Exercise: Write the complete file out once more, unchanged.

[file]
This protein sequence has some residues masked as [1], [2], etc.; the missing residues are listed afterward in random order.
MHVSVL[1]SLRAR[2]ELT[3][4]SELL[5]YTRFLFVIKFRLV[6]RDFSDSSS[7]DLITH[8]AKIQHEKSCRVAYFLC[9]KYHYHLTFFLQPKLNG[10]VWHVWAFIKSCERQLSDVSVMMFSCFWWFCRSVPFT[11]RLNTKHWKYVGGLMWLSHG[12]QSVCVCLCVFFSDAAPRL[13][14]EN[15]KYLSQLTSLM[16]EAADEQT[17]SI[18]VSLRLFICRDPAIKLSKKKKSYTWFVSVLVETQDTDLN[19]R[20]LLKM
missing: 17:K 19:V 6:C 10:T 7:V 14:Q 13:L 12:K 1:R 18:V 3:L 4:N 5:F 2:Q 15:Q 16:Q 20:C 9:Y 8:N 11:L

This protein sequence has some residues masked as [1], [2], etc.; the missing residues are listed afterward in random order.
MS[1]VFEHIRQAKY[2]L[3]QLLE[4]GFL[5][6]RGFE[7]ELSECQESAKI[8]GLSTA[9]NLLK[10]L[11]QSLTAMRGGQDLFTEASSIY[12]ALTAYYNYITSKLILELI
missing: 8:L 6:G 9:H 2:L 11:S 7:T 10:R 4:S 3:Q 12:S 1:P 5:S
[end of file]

This protein sequence has some residues masked as [1], [2], etc.; the missing residues are listed afterward in random order.
MHVSVL[1]SLRAR[2]ELT[3][4]SELL[5]YTRFLFVIKFRLV[6]RDFSDSSS[7]DLITH[8]AKIQHEKSCRVAYFLC[9]KYHYHLTFFLQPKLNG[10]VWHVWAFIKSCERQLSDVSVMMFSCFWWFCRSVPFT[11]RLNTKHWKYVGGLMWLSHG[12]QSVCVCLCVFFSDAAPRL[13][14]EN[15]KYLSQLTSLM[16]EAADEQT[17]SI[18]VSLRLFICRDPAIKLSKKKKSYTWFVSVLVETQDTDLN[19]R[20]LLKM
missing: 17:K 19:V 6:C 10:T 7:V 14:Q 13:L 12:K 1:R 18:V 3:L 4:N 5:F 2:Q 15:Q 16:Q 20:C 9:Y 8:N 11:L

This protein sequence has some residues masked as [1], [2], etc.; the missing residues are listed afterward in random order.
MS[1]VFEHIRQAKY[2]L[3]QLLE[4]GFL[5][6]RGFE[7]ELSECQESAKI[8]GLSTA[9]NLLK[10]L[11]QSLTAMRGGQDLFTEASSIY[12]ALTAYYNYITSKLILELI
missing: 8:L 6:G 9:H 2:L 11:S 7:T 10:R 4:S 3:Q 12:S 1:P 5:S